The killing plague


Our nation is suffering from what can best be described as a mass shooting epidemic. According to data from Gun Violence Archive, more than 600 mass shootings have occurred in the United States over the past 11 months. That’s a startling average of almost two mass shootings per day — defined as an event in which at least four people are shot, excluding the shooter.

We don’t hear about all of the shootings, but we hear about many of them. And we recoil in horror each time another incident leads to the senseless loss of precious life prompted by yet another disturbed person who got legal access to a gun. Just last month, there was the Nov. 13 shooting at the University of Virginia in which three students died. On Nov. 19, five people died in a shooting in a Colorado Springs LGBTQ nightclub. And on Nov. 22, a Walmart employee killed six people in one of the company’s stores in Chesapeake, Va. Thanksgiving was the six-month mark of the killing of 19 children and two teachers at an elementary school in Uvalde, Texas, which came 10 days after a supermarket killing spree in Buffalo, N.Y., that left 10 people dead.

We have pleaded before in this space for much-needed gun-control legislation to be enacted without impinging precious citizen rights under the Second Amendment. And we have questioned why anyone not in the military or law enforcement has the need for automatic weapons or other repeat fire gun enhancements. We were encouraged by the gun-safety legislation that President Joe Biden signed into law last June — the first major gun-safety legislation passed by Congress in nearly 30 years. But if that legislation is working, it seems to be doing so very slowly.

The new gun-safety law includes incentives for states to pass red-flag laws that allow courts to take away weapons from people deemed to be a threat to themselves or others. The law also prevents those convicted of domestic abuse from owning a gun. And it expands background checks on people between the ages of 18 and 21 who want to buy a gun.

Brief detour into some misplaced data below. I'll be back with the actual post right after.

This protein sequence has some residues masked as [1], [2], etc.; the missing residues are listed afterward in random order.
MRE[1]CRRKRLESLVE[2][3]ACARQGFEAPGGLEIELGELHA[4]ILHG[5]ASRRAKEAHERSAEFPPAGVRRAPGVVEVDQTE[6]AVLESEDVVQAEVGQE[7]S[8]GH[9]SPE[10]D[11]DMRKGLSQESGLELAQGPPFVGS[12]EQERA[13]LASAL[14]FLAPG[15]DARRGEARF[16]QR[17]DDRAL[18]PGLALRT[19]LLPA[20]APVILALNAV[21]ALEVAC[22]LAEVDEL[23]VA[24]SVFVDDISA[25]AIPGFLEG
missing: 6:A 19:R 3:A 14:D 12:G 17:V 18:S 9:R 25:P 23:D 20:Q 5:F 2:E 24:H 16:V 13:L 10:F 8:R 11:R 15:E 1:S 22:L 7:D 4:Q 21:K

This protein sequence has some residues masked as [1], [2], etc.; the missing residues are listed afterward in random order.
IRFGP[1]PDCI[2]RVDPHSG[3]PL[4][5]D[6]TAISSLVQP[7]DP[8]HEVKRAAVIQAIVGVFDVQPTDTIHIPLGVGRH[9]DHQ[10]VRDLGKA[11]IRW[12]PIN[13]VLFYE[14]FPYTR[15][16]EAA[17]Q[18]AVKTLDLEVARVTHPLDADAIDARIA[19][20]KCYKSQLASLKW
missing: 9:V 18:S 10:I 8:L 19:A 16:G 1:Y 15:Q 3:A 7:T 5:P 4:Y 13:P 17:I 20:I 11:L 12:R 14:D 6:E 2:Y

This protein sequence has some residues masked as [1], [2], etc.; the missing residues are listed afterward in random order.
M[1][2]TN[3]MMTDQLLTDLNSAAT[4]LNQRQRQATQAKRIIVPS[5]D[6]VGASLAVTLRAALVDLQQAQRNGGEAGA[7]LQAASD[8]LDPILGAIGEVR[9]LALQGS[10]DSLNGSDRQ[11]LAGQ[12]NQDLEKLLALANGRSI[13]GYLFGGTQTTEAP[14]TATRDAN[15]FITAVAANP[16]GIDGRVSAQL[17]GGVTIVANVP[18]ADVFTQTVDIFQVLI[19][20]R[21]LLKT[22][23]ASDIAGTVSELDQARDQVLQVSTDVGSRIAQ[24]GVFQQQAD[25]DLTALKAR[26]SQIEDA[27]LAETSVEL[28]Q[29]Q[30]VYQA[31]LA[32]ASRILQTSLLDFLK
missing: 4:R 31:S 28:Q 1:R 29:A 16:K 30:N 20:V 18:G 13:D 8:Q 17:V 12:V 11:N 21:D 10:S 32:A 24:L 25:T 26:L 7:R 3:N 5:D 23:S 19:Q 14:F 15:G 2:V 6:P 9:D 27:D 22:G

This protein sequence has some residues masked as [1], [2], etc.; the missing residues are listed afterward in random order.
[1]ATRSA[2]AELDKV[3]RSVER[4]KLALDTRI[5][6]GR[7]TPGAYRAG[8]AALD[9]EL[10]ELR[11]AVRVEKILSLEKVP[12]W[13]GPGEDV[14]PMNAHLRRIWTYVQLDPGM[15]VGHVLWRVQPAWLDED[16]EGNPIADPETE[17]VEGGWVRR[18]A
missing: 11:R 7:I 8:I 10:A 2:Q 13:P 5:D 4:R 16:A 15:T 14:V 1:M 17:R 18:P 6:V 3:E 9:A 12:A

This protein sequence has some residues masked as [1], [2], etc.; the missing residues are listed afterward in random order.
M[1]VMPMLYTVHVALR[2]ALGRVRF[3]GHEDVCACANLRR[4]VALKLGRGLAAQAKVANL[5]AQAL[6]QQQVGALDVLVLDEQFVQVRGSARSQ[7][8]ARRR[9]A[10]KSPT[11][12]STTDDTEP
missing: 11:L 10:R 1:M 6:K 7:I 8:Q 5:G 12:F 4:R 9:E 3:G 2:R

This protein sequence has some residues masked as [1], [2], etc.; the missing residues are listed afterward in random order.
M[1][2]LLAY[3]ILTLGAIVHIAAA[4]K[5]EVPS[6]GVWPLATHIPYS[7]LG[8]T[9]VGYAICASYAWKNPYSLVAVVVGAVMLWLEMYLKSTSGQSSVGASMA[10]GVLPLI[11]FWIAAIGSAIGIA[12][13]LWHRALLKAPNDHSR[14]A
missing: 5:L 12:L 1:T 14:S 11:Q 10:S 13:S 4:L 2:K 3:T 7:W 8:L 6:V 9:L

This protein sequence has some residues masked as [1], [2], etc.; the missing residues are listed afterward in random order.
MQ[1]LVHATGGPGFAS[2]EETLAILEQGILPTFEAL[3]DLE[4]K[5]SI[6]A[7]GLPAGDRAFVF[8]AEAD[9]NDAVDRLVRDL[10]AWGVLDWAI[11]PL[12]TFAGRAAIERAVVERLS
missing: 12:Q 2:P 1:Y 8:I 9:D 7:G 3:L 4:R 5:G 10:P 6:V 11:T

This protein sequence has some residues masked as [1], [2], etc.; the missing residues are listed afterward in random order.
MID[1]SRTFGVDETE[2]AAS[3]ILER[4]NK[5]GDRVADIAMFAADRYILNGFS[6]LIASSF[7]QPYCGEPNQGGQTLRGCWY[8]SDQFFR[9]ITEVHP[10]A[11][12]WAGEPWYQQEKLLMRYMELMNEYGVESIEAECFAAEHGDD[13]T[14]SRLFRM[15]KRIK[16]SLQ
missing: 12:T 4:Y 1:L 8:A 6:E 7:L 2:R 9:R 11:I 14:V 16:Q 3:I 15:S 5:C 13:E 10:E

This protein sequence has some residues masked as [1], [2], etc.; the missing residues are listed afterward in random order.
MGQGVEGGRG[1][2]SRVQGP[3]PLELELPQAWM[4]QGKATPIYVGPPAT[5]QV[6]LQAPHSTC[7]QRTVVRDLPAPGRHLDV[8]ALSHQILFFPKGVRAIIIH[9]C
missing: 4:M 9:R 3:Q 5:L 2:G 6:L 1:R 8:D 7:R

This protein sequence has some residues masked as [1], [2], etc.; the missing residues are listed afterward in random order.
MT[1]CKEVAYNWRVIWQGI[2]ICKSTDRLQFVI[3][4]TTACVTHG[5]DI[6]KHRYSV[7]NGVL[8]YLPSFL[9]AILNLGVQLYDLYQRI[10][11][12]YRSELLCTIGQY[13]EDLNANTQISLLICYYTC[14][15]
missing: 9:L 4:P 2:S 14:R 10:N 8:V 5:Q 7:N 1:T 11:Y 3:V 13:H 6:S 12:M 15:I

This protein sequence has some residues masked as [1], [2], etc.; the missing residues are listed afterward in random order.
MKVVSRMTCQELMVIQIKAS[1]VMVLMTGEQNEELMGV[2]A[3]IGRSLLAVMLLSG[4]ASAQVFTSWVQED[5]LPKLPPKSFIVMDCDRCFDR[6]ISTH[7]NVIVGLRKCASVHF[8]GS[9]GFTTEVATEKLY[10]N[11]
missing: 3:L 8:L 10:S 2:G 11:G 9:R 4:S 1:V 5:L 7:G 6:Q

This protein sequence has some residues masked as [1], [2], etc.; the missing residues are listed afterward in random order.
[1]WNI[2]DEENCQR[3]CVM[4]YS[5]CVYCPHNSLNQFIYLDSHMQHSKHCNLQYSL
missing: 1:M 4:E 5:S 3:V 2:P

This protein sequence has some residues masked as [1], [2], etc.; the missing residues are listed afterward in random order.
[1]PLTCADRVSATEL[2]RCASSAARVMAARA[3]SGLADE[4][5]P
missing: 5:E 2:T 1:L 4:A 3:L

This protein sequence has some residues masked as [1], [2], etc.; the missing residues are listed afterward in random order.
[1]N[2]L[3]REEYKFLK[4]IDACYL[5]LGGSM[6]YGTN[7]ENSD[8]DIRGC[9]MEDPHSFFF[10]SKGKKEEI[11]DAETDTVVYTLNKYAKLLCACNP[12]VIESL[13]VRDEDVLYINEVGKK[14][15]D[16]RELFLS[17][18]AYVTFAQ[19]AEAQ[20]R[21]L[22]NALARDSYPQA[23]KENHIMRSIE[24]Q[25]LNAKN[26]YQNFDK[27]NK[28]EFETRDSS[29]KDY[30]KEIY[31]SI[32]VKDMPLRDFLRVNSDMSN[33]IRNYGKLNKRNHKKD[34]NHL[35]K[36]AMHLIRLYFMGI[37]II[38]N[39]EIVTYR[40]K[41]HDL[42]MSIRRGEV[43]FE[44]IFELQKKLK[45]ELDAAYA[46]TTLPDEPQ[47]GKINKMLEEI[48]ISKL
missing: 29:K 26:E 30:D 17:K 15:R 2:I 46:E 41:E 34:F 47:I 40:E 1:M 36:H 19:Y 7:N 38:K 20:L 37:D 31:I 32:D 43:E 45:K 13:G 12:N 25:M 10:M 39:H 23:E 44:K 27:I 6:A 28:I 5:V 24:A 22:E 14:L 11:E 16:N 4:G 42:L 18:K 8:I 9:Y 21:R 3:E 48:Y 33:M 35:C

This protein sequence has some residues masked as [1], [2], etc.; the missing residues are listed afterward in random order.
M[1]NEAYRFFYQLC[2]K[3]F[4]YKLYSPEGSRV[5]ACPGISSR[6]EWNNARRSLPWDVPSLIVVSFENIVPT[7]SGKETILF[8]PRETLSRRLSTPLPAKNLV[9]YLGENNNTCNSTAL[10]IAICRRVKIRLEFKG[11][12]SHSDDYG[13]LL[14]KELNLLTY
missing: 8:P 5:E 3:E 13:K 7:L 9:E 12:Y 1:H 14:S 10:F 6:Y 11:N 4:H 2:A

Nineteen states and the District of Columbia have red-flag laws. But the mere existence of the laws does not prevent killings. Killings will only be prevented when the laws are enforced. Unfortunately, surveys indicate that few states actually make use of their red-flag laws — some because law-enforcement officials are reluctant to and some because of a lack of awareness of the laws or the lack of a clear understanding of how to implement them. Neither reason is acceptable, particularly since nearly two-thirds of Americans support the new gun law.

The next steps are clear: Elected officials and law-enforcement personnel need to familiarize themselves with their state’s red-flag laws and enforce them. And if they don’t, reluctant elected officials should be voted out and unwilling law-enforcement personnel need to be replaced. We cannot tolerate the continued tyranny of senseless gun violence.

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